“If the heart wanders or is distracted, bring it back to the point quite gently and replace it tenderly in its Master’s presence. And even if you did nothing during the whole of your hour but bring your heart back and place it again in Our Lord’s presence, though it went away every time you brought it back, your hour would be very well employed.” – St Francis de Sales
I love to pray.
I love to talk about prayer.
I love to talk about praying.
You might say it is a passion of mine. Why, you ask.
Because, if we want a personal relationship with God, prayer is where it is at.
I remember my first appointment with Fr. Tom, my spiritual director of about 9 years. He said he required only two things from me.
1. That I always speak the truth. No faking. No lying.
2. That I pray.
If I don’t pray, there is no sense in having a spiritual director. In order to be serious about our spiritual journey, about our personal relationship with God, we need to be serious about prayer.
Prayer is God’s work but we have to cooperate in that work. We have to say yes.
“My spiritual director often told me that 90% of prayer is just showing up.
If prayer is God’s work and God always succeeds, then we do not need to worry about whether or not we are doing it right. We just need to surrender to it. Submit to it.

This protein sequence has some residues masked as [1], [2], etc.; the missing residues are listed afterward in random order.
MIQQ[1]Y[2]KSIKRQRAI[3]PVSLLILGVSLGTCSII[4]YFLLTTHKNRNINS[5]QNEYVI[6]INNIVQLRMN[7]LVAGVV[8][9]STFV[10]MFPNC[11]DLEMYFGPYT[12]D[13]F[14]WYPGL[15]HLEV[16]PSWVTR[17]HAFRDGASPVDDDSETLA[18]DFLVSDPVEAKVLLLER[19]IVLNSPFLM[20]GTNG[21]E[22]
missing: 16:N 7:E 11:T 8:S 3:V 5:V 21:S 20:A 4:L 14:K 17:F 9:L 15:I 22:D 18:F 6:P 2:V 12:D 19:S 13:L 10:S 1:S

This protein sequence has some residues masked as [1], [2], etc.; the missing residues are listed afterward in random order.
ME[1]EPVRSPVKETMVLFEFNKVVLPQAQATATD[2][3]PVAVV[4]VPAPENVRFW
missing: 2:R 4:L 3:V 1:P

Sounds simple. It is. And yet it isn’t. It isn’t because it often means letting go and trusting. And it means that we need to stop over-thinking prayer and making it too complicated. We need to get out of our heads and into our hearts.” – from my ecourse, Bringing Our Hearts into Prayer
There is too much discussion these days about what way we should be praying.
We should be praying the rosary. Or not.
We should be doing centering prayer. Or not.
We should be praying the Divine Mercy chaplet or other kinds of rote prayers.
In order to know how God is calling us to pray, we need to listen to the Holy Spirit. And if we want to know if we are praying the way God is calling us to?
Look for the fruits of the Holy Spirit in our life. It is the best way we can judge our prayer. (Galatians 5:22 – the fruit of the Spirit is love, joy, peace, patience, kindness, generosity, faithfulness, gentleness, self-control.)
And… we need to listen to those who can teach us. Like St. Francis de Sales and another Francis, our Holy Father.
“The Lord tells us: ‘the first task in life is this: prayer.’ But not the prayer of words, like a parrot; but the prayer, the heart: gazing on the Lord, hearing the Lord, asking the Lord,” said Pope Francis, during his Oct. 8 daily homily.
See my free email course – Bringing Our Hearts into Prayer.